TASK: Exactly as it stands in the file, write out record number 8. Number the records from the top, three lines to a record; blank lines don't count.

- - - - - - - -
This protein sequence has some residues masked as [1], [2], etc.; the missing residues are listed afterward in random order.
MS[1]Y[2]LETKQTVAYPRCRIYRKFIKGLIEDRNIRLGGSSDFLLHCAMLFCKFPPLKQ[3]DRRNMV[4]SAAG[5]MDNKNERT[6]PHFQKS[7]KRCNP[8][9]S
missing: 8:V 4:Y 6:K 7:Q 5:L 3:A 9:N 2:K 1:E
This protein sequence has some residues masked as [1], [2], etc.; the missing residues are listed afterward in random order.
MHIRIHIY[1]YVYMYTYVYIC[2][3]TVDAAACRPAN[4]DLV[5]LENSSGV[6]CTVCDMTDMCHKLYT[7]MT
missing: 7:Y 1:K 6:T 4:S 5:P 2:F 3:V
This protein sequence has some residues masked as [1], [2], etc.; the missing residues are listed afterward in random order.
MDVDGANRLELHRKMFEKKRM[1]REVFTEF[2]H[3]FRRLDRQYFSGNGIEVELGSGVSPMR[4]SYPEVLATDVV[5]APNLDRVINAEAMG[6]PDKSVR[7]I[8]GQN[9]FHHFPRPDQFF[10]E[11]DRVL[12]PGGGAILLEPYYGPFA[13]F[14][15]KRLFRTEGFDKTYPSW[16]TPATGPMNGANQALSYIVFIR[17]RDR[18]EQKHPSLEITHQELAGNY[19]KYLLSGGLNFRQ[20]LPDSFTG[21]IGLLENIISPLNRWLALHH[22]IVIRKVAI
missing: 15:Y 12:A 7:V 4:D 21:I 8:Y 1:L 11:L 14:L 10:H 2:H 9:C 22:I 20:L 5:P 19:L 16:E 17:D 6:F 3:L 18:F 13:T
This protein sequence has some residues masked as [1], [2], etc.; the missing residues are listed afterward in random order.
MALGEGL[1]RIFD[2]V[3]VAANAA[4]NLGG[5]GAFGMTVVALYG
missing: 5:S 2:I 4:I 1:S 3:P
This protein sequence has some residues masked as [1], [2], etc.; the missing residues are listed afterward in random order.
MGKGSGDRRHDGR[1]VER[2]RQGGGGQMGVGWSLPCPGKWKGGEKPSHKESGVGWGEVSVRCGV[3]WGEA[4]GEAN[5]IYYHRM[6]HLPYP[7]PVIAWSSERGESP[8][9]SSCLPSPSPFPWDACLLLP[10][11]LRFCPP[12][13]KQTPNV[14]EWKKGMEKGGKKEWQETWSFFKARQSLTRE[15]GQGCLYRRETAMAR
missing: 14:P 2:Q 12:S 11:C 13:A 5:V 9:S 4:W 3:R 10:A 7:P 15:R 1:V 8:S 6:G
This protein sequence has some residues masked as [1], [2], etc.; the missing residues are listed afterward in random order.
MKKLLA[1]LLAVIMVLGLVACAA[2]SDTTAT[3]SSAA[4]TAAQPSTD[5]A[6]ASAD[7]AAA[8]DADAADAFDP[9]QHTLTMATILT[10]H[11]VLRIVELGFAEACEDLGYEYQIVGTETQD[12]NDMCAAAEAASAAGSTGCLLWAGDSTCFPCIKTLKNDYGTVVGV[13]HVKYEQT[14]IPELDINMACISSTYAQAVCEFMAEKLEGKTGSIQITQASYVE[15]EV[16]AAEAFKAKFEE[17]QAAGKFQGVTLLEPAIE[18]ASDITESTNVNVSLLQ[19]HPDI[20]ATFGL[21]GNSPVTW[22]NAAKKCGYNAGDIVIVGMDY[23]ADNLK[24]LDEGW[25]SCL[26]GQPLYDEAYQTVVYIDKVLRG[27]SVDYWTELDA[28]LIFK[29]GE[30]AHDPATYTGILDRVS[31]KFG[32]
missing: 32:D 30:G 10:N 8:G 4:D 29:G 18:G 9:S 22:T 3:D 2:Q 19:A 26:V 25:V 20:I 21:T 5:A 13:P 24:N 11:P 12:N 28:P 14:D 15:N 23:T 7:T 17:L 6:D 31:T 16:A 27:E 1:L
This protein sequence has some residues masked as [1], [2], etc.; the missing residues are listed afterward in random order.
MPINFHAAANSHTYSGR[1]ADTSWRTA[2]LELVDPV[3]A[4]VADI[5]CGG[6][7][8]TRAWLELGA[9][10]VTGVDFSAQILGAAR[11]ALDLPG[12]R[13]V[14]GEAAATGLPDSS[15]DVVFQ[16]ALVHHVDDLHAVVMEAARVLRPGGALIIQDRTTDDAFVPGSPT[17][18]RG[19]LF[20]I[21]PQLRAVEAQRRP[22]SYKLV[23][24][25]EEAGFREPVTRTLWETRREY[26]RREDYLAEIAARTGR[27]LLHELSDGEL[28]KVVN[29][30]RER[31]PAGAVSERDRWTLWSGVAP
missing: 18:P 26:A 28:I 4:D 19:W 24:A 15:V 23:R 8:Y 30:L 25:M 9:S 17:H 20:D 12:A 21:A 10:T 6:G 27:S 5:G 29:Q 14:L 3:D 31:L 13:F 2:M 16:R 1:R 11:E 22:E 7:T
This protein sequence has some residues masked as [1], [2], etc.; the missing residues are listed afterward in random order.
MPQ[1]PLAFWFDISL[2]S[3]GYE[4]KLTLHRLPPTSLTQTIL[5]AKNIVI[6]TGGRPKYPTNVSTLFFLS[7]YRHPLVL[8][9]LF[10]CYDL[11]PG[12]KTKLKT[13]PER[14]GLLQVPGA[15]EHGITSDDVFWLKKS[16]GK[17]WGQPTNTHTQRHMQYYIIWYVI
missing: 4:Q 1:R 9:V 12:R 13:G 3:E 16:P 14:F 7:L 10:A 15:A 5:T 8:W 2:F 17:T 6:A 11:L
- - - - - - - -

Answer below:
This protein sequence has some residues masked as [1], [2], etc.; the missing residues are listed afterward in random order.
MPQ[1]PLAFWFDISL[2]S[3]GYE[4]KLTLHRLPPTSLTQTIL[5]AKNIVI[6]TGGRPKYPTNVSTLFFLS[7]YRHPLVL[8][9]LF[10]CYDL[11]PG[12]KTKLKT[13]PER[14]GLLQVPGA[15]EHGITSDDVFWLKKS[16]GK[17]WGQPTNTHTQRHMQYYIIWYVI
missing: 4:Q 1:R 9:V 12:R 13:G 3:E 16:P 14:F 7:L 10:A 15:A 5:T 8:W 2:F 17:T 6:A 11:L